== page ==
If you follow official state outings concerning the celebration of the national day from state media to state officials you will realize that the government does not only talk of celebrating national unity per say but lays more emphasis on celebrating national unity in diversity.

Take note “unity in diversity” is political and culturally coded. But am going to decode that here.

Now, why should national unity in diversity not be celebrated? Or better still why should national unity in diversity be rather genuinely reconstructed?.

Let me reveal to you the origin of the concept of national unity in diversity and why it is very important the government.

Cameroon constitution 1960. source: cameroonconstitution.com

When the UN Trust territory of French Cameroon got its independence on January 1, 1960, the preamble of its constitution read as follows:

“The people of Cameroon, independent and sovereign, standing under the protection of God, proclaims that the human being, without the distinction of race, religion, sex or belief has inalienable and sacred rights”. (As translated from French)

You must have noticed that in the above Preamble of the 1960 constitution there was nothing like diversity in it.

When did the concept of diversity set in?

After the 1961 plebiscite and the subsequent Reunification of British Southern Cameroon with French East Cameroon, the socio-political and anthropological composition of Cameroon changed.

Though the resultant form of the state was crafted as a Federal Republic, the concept of building national unity and by now national unity in diversity became a project in the minds of state visionaries. This project blossomed after the abolition of the Federal system in Cameroon in 1972.

Shortly in 1996, under Law No.96/06 of 18 January 1996 to amend the Constitution of 2 June 1972, the concept of national unity in diversity was enshrined in the supreme law of the land which is the main constitution (1996 constitution) of the present day country – Cameroon. The Preamble of the 1996 constitution now reads as follows:

source: prc.cm: Cameron 1996 constitution

The concept of national unity in diversity became very dear to the state as the new republic was now made up of two peoples: French colonially oriented and English colonially oriented with variant hardcore administrative and cultural inheritances.

Cameroon is now unique in the world with two officially recognized languages (French and English) as well as a diverse socio-political and geographical mapping hence christened Africa in miniature

What do you think? This type of a state could only come about by the making of the Ultimate power of all Creation (GOD)

But because of the fraudulent and deceitful or what I will call “Jacobic” DNA in MAN, the very essence of the creation of a DIVERSE, ONE AND RICH CAMEROON has been abused and now beckons on a thorough redefinition.

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The preamble of Cameroon constitution defines diversity by stressing on the linguistic and cultural aspects.

We the people of Cameroon: proud of our linguistic and cultural diversity, an enriching feature of our national identity, but profoundly aware of the imperative need to further consolidate our unity, solemnly declare that we constitute one and the same nation bound by the same destiny, and assert our firm determination to build the Cameroonian Fatherland and the basis of ideals of fraternity, justice, and progress.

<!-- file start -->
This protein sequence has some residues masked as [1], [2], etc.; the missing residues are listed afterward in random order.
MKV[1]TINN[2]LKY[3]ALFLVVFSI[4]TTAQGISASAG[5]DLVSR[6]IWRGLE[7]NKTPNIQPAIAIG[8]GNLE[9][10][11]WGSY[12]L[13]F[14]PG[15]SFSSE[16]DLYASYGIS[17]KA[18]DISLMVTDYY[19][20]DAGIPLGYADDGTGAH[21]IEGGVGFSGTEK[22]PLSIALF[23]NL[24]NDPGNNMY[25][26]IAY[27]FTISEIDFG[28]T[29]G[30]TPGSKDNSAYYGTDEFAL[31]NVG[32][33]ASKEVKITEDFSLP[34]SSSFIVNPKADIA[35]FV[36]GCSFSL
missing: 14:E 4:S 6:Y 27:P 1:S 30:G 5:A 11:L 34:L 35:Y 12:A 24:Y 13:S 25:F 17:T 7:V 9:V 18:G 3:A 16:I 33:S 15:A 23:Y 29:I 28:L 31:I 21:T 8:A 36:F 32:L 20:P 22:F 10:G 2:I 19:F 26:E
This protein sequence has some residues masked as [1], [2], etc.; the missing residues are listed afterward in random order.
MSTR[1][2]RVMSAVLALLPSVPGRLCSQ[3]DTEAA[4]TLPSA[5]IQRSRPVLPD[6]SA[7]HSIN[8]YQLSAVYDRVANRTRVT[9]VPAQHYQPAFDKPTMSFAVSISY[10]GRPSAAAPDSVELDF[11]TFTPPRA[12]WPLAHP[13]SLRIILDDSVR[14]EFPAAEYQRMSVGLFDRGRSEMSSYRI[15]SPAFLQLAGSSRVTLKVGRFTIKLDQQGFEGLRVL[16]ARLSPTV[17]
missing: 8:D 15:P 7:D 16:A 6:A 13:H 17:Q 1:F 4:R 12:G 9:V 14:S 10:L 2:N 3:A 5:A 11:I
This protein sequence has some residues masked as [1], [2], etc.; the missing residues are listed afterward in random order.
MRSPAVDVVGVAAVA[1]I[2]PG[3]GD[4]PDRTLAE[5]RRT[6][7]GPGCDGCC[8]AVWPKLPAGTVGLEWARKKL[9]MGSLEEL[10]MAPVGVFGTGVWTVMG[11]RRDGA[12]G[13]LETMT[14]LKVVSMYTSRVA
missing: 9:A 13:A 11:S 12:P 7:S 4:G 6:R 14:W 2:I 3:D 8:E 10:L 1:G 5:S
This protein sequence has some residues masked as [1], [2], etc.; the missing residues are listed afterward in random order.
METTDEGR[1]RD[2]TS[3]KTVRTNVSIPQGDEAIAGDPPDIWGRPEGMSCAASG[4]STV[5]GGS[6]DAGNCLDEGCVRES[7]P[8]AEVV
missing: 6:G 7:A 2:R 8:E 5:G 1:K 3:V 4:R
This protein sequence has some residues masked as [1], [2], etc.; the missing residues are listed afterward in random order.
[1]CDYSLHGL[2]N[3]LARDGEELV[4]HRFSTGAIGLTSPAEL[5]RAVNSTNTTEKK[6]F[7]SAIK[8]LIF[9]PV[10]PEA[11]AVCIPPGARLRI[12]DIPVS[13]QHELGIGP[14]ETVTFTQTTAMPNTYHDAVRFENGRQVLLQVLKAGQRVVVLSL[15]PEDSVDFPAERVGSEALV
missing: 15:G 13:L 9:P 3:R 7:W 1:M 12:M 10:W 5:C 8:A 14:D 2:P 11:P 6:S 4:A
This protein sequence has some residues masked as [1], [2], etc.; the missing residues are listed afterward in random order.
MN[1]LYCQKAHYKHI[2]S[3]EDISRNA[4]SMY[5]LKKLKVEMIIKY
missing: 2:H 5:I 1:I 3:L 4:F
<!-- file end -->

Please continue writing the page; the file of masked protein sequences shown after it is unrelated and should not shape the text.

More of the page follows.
Linguistically, Cameroon has 230 local languages and these languages, fortunately, poses no constraints to peaceful coexistence. However, the threat to national unity on linguistic basis is in the two official languages (English and French) where the Anglophones feel being seriously marginalized.

Culturally, the country has a diverse ethnic grouping, including Cameroon Highlanders 31%, Equatorial Bantu 19%, Kirdi 11%, Fulani 10%, Northwestern Bantu 8%, Eastern Nigritic 7%, other African 13%, non-African less than 1%. (commisceo-global.com)

Food, music, dances, costumes and sports are driving forces of unity in diversity. Nevertheless, the broad cultural divide between Anglophones and Francophones are the main drawback forces to national unity in diversity.

Where it is presumed that francophones are being projected as more superior to the Anglophones. Thus, considered by actors in the Anglophone crisis as one of the constraints to a peaceful living together.

Rapping up, contextualizing the concept of unity in diversity in Cameroon focus is on the two peoples French speaking and English speaking which of course define the international personality and the administrative set-up of the state of Cameroon. Any other diversity is not a problem to national unity in diversity.

Paradoxically, one could say that the ongoing Anglophone crisis is more of a blessing (blesseth be the souls that have been lost in this persisting conflict) than a curse as it may lead to the perfect and permanent redefinition of the better state of Cameroon.

Though to separatists the crisis is just the perfect opportunity to permanently divide two people who seem not to ever come to understand each other in living together.

All in all, celebrating unity in diversity in the present socio-political dispensation is just a face unless the powers that be take into obligatory considerations to seek out and reconstruct the very ingredients to national unity in diversity.